I don’t know what to make of this.

The cynical side of me wonders why Jesus is painted as a total Caucasian, but actually that doesn’t surprise me. The miracle is in the innocence of this child. Interestingly, her household was supposedly atheist. Who knows? I leave it to you. All comments welcome:)!

And no, folks, I’ve not gone over the deep end, over the edge or over 55 – yet, LOL:)
A lot has gone on since last I wrote. How to begin? Well, let’s see:

The business with that book club was finally straightened out, but it is unlikely I will ever buy a book from them again – I can’t afford it, LOL!

I’ve had some losses – a death in the family, the loss (through suicide) of a client in December, and the death of a brilliant colleague.

I’ve had some amazing blessings – Baby Johnny’s smile and cooing, Ruby’s hilarious expressions and Madison’s growth. A LOT of books on Kindle and in print, mostly on KNITTING:)

And I’ve finished, begun and started to weed out as yet undone projects – well, on ravelry I have finally put zzzzz’s next to those projects that have been unfinished since, ohhhhh 2005 or so! Ya think? Not that they are all things I want to get done. I just need to be realistic. One project, a stranded knitting item I really really want to do soon, I actually frogged because I realized I had not knitted the steek stitches alternatively and I wasn’t going to like the results!

At work, things have been moving along with the usual changes and staying the same all happening at once. The colleague we lost worked for the County, representing the Department of Social Services. She was a fine human being, a terrific attorney and a loving mom. I was not one of her inner circle of friends, but I liked her very much and her loss is a devastating one to her children and the children of others whom she helped to protect. She battled a particularly aggressive form of cancer that would not let her go. It was a short battle, but she fought to the end.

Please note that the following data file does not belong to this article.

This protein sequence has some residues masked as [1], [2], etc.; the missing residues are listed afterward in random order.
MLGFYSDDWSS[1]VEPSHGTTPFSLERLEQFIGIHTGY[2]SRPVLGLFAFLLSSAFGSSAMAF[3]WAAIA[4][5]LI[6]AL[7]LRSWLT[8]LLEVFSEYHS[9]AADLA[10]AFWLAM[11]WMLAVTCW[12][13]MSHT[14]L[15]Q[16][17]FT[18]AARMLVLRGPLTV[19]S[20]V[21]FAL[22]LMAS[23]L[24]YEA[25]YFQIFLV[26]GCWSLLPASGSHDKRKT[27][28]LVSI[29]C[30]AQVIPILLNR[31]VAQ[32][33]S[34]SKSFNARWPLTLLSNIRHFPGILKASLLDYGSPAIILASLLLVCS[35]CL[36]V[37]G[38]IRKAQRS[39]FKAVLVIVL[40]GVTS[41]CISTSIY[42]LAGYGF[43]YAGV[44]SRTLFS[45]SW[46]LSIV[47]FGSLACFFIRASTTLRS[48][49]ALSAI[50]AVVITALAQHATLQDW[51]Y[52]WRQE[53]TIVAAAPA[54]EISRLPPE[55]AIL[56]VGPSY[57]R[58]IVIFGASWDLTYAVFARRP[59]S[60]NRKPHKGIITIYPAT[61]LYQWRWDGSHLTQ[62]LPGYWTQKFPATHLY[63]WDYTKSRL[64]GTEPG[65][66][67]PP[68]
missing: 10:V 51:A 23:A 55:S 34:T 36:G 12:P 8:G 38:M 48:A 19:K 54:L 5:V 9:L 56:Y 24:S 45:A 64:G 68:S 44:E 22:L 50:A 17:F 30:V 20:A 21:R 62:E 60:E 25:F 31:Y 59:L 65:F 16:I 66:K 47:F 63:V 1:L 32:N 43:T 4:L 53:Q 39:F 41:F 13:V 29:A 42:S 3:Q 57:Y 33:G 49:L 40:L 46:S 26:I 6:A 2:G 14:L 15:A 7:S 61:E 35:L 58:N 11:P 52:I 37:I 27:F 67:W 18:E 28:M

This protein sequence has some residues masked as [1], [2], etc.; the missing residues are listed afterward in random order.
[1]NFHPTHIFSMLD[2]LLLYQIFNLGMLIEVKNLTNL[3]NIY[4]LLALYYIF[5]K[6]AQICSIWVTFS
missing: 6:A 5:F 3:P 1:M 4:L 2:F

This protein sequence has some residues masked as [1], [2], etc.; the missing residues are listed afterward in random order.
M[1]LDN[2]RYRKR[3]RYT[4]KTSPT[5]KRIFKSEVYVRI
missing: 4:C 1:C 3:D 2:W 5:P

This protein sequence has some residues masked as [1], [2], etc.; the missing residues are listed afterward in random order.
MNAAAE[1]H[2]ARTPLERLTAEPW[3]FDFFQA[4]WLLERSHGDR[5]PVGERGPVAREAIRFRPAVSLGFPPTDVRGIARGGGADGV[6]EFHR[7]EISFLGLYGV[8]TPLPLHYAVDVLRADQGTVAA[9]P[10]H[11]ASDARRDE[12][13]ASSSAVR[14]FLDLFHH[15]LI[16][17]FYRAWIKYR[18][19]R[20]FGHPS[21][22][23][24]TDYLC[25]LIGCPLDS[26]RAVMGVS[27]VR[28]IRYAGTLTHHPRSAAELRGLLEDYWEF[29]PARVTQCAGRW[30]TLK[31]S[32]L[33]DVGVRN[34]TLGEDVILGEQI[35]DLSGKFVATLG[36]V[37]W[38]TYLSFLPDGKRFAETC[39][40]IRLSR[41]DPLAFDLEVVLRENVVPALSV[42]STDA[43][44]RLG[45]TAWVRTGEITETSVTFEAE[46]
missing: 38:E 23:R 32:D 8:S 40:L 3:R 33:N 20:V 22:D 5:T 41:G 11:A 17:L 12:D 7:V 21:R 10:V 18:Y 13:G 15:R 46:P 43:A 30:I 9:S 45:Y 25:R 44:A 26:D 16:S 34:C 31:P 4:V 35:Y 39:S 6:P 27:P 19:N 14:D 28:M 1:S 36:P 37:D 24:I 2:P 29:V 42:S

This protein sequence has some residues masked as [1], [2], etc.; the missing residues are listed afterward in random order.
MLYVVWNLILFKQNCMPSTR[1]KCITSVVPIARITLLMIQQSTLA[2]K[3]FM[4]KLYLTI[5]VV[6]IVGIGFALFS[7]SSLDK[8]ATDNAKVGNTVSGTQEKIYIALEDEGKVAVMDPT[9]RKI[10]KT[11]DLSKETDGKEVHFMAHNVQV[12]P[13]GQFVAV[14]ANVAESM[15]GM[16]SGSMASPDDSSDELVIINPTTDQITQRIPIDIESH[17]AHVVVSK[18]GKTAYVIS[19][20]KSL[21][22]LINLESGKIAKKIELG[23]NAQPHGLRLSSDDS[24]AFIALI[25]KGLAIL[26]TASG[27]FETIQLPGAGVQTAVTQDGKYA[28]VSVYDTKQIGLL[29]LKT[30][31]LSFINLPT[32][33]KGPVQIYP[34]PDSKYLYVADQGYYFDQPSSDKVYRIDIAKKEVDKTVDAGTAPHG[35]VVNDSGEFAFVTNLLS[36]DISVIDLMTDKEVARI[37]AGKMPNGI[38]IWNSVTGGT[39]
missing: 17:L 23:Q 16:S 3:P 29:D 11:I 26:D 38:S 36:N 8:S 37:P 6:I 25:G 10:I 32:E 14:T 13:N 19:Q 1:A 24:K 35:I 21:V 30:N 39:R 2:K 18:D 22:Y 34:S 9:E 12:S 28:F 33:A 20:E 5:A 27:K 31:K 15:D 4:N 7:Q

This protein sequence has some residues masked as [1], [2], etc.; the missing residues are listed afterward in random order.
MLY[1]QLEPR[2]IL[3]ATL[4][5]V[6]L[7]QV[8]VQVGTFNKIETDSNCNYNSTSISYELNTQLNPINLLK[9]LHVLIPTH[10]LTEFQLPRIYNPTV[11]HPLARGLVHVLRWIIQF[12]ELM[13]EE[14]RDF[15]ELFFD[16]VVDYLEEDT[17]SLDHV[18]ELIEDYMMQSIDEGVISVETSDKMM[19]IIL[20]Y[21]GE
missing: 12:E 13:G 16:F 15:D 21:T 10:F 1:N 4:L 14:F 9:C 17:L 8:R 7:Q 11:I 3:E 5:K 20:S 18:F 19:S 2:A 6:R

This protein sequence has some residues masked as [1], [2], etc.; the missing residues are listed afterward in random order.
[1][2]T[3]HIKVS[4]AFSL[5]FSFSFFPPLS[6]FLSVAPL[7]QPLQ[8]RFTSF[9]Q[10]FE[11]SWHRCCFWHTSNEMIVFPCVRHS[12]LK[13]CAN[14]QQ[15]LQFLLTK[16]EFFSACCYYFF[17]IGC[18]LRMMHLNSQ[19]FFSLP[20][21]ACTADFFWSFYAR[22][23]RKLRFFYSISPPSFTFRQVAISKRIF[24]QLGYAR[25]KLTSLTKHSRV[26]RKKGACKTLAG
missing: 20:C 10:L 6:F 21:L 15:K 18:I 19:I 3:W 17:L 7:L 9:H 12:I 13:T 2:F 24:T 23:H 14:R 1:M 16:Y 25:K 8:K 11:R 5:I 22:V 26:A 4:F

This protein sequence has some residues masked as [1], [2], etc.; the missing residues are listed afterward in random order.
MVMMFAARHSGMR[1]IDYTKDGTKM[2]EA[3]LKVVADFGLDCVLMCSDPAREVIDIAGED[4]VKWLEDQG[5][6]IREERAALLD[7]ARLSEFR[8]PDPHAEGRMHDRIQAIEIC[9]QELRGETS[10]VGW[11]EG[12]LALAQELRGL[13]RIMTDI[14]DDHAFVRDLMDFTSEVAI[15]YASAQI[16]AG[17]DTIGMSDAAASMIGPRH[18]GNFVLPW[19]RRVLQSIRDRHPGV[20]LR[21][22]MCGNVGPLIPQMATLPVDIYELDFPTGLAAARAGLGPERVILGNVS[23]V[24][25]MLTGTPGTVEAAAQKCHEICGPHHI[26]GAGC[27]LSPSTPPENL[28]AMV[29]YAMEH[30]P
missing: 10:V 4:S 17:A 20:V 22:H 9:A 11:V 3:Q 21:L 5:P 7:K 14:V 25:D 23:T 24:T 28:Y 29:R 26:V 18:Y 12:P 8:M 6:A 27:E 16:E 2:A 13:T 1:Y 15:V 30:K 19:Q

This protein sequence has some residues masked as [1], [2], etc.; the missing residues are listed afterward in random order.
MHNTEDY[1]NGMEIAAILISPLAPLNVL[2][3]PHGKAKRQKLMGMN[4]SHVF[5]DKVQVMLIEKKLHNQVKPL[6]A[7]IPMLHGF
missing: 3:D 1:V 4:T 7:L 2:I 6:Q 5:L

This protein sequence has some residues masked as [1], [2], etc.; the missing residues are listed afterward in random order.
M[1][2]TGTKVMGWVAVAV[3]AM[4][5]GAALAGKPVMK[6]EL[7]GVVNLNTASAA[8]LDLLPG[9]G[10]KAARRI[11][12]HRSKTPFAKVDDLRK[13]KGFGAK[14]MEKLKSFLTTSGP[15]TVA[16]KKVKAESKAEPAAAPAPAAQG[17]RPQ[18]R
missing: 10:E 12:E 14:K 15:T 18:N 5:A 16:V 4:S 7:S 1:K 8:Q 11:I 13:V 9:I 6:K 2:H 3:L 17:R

In our family, our son-in-law, D’s father died – actually the same date as my colleague. He had just won the battle against lung cancer, but the chemo and radiation that had saved his life, weakened his immune system so severely, that he succumbed all too easily to pneumonia that no antibiotic could touch. He knew he was dying. The docs gave him pain killers and within days he quietly slipped away into death, his family at his side. He had a rough life, and a few problems, which, when his first wife died, caused his six children to enter foster care. But they were with him at the end – all but the one daughter who had died a year earlier. D was the son from his second marriage – the surprise only child that the two of them would have in their 40s. It was quite a lesson to me, sitting there at his funeral. All of those kids, all of those years living with someone else and yet reconnecting with him later – it’s a bond that is almost impossible to break. Sure, there are horrible people out there who abuse and abandon their kids, but most of the parents I see at work are not horrible people. Believe me, if they were, life would be so much easier in that I’d know exactly what to do. Sadly, most people just don’t know how to be any different. But people can change and they do. So often we don’t keep that in mind. In our society, once someone is labeled, he or she remains that in our collective subconscious, and although it can be true, it’s not always so, nor is it fair.